Built to Spill

In the Morning

Song Review by

"In the Morning" is the bright and sunny opener to Built to Spill's excellent sophomore effort, There's Nothing Wrong With Love. A short uplifting burst of jangle-powered pop running just over two and a half minutes sets the tone for this inspired group of indie rock gems, fusing jittery rhythmic guitar and soaring leads with compelling, heartfelt melodies, all delivered with an impassioned directness.

The track sustains a light, feel-good attitude from the get go, starting off with some hesitant noodling before breaking into a jubilant three-chord progression. Drummer Andy Capps pushes Dave Martsch's clean guitar with a swishing open high-hat washing over a mid-tempo groove while bassist Brett Nelson lays low, contributing a subtle descending bass line to the opening verse. Martsch's voice shares some resemblance to the high-pitched emoting of Mac McCaughan from the seminal indie rock outfit Superchunk as he tries to shake a waking grogginess, shouting, "In the morning/Feeling half-right/If it was more than just one day/I'd feel alright." Nelson's bass comes flying in to bolster the second half of the verse, which also effectively serves as a sort of bridge leading to the chorus. Martsch's words double in meter, his voice smoothed by a double-tracked recording as he sings, "Today is flat beneath the weight of next day, next day, next day…." The arrangement shifts to a chorus, with bass notes rising up alongside an overdubbed high-pitched jangle of guitar, Martsch crooning, "In the morning/Feeling half-right/Ignore my condition/Just an isolated incident." Martsch adds a soaring solo of heavily layered notes saturated with distortion set against quivering rhythmic guitar between the song's two choruses. The arrangement downshifts to a more anthemic time signature for the closing minute of the song, a section flatly referred to in the liner notes as being "stolen from a Caustic Resin song by Brett Netson." As heavier distorted guitars add weight to this building vamp, Capps fills the sound with a wash of cymbals and frequent drum fills, Nelson stretching out on the bass, while Martsch waxes poetic, finishing with the words "When my mind's uncertain my body decides/What it will do to get through the hell of the night/As I trip on the ocean that leads through your eyes/Well, my eyes can't wait 'til they finally see through you," then finishing the track abruptly screaming, "When I get this feeling like I'm gonna start I have to stop!"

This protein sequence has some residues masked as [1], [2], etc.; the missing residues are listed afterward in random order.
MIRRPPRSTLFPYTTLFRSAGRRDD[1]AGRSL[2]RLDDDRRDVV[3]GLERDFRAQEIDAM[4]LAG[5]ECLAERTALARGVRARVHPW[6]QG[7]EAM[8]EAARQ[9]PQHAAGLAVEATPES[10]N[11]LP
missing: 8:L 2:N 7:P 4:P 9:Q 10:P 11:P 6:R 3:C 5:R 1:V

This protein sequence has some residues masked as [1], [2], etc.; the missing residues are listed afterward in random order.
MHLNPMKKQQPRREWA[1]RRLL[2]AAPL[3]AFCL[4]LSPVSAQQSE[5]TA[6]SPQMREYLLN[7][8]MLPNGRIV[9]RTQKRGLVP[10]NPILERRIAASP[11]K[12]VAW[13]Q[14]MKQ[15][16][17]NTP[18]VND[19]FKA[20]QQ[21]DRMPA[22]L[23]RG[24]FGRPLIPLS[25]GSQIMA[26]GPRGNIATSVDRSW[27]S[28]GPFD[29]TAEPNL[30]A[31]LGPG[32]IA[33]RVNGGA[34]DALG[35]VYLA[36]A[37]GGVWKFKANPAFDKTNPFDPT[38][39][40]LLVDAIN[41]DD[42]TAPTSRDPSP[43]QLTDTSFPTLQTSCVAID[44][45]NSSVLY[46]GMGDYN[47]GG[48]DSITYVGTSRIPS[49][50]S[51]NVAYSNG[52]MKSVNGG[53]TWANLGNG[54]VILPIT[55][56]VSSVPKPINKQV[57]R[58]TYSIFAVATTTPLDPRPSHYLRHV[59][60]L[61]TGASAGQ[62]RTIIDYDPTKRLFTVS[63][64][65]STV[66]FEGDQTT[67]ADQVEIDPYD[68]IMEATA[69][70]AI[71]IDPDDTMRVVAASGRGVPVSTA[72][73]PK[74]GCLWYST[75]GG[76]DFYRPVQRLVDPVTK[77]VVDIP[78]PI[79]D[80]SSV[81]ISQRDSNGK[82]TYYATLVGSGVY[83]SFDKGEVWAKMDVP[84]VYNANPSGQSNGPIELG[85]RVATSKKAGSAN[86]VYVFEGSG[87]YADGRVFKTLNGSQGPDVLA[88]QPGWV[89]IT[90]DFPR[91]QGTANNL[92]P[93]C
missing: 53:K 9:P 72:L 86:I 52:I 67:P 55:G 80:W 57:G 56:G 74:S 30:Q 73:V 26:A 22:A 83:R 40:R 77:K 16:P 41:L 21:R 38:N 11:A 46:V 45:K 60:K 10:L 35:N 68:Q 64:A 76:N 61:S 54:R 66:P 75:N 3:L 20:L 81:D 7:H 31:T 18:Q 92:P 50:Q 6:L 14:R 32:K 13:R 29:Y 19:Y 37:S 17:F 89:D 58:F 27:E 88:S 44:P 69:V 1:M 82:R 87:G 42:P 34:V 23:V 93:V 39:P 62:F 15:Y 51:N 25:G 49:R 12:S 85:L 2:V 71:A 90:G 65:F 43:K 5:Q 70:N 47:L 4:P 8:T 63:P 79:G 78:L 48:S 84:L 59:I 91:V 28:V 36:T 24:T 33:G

Appears On

Year Artist/Album Label Time AllMusic Rating
There's Nothing Wrong with Love 1994 Up 2:37